What interests Irish distilleries is pleasantness, finesse, and drinkability, all characteristics that lead to outstanding results with three distillations and long and well-studied aging in wood.
You will hardly find a bad or poorly made Irish whiskey. The average quality is commendable, but everything is left to the discretion of the distilleries, which, according to their needs or the market, study blends, products, and solutions.
From a certain point of view, this leaves a lot of freedom of action to the distilleries, which can range in search of ever new spirits. On the other hand, the consumer must rely only on what the label declares.
What is so special about it? First of all, its taste is always velvety. There are no sour or roaring whiskeys. Of course, you can feel the salt: the marine component is present, you can hear the hay of the pastures, cornucopias of flowers.
Then the spices, the wood, the balsamic tones, the vanilla, and the herbs of the hills. Heather and honey, cereals. Tasting a roundup of Irish whiskeys is a beautiful experience. You will feel all the flavors of a green and great country, where everything is delicately designed. But above all, you won’t find many Irish whiskeys with peat. It is not in the culture of their production very simply. It is not a fact of availability since Ireland is also chock full of peat, just dig…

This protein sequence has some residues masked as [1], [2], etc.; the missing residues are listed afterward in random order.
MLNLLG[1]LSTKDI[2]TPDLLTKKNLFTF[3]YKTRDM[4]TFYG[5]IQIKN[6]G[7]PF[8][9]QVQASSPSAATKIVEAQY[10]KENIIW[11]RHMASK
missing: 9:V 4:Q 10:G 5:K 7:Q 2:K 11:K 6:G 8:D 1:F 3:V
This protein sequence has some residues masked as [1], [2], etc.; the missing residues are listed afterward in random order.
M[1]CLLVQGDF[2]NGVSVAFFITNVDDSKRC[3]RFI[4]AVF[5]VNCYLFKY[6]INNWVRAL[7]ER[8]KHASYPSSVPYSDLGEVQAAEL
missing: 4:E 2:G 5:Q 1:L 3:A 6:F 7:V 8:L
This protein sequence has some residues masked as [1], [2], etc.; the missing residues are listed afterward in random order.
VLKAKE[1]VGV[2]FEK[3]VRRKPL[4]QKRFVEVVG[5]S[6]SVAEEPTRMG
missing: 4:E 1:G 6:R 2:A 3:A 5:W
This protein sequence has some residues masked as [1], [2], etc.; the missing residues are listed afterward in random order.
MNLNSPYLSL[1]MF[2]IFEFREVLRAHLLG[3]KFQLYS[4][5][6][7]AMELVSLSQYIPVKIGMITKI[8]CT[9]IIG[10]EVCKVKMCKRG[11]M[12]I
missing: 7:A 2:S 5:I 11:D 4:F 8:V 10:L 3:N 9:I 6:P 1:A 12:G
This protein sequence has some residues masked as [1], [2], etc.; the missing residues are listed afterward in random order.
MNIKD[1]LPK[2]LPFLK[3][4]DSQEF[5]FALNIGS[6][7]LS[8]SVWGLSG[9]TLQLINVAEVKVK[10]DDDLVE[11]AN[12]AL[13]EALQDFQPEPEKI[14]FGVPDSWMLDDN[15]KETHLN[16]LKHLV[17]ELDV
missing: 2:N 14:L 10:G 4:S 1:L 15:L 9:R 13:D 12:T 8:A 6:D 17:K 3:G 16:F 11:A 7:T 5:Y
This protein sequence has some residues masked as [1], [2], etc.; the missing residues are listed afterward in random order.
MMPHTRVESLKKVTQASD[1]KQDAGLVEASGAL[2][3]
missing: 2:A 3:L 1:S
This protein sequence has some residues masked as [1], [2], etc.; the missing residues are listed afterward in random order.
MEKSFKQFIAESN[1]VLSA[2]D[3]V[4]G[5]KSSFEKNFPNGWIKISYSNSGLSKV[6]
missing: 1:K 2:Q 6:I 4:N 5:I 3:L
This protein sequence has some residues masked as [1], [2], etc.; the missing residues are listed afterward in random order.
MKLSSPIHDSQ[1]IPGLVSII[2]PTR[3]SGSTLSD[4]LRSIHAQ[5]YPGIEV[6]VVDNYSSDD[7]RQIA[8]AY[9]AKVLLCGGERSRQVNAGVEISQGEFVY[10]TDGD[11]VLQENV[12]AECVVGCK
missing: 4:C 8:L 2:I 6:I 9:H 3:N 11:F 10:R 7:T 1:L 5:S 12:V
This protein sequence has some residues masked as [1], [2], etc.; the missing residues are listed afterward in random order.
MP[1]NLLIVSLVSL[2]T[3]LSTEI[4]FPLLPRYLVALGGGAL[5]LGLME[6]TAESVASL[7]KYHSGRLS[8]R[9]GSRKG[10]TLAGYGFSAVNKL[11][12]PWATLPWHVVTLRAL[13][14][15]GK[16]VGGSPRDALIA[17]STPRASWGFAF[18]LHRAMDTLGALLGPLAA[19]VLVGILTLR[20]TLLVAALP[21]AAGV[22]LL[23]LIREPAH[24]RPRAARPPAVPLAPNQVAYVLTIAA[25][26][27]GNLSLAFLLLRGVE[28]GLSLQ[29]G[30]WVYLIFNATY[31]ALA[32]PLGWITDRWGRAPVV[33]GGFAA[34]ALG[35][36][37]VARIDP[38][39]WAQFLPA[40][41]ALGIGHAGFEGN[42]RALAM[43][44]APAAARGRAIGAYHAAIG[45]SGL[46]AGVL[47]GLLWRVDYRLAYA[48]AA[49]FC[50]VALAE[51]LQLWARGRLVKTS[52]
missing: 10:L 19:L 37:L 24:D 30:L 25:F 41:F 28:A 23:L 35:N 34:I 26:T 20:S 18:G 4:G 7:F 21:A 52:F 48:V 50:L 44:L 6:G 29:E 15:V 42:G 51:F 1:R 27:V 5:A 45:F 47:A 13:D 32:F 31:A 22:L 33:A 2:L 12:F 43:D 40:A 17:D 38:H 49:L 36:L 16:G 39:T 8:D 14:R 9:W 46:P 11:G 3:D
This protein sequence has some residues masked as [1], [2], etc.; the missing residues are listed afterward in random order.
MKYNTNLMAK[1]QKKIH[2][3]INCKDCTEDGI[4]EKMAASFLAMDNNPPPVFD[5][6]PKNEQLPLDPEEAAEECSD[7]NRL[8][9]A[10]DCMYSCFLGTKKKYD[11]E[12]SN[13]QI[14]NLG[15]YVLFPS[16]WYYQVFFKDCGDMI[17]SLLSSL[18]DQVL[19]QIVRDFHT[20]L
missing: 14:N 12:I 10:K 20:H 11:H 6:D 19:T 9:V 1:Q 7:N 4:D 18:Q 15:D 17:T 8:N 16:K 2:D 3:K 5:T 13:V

What is really surprising about Irish distilleries is their courage and desire to experiment with particular, whimsical, and always new bottlings. Sometimes they succeed well. Other times they are too risky.
But just think of the Jameson or Teeling range of bottles, and you will find a product to your liking. In the Scotch landscape (and shore), you will not see this exuberance. Sure, there are bottlings for festivals, but only once a year. The only Scottish distillery that comes close to bravado is the Bruichladdich, but there aren’t many creative geniuses like Jim Mcewan in the world.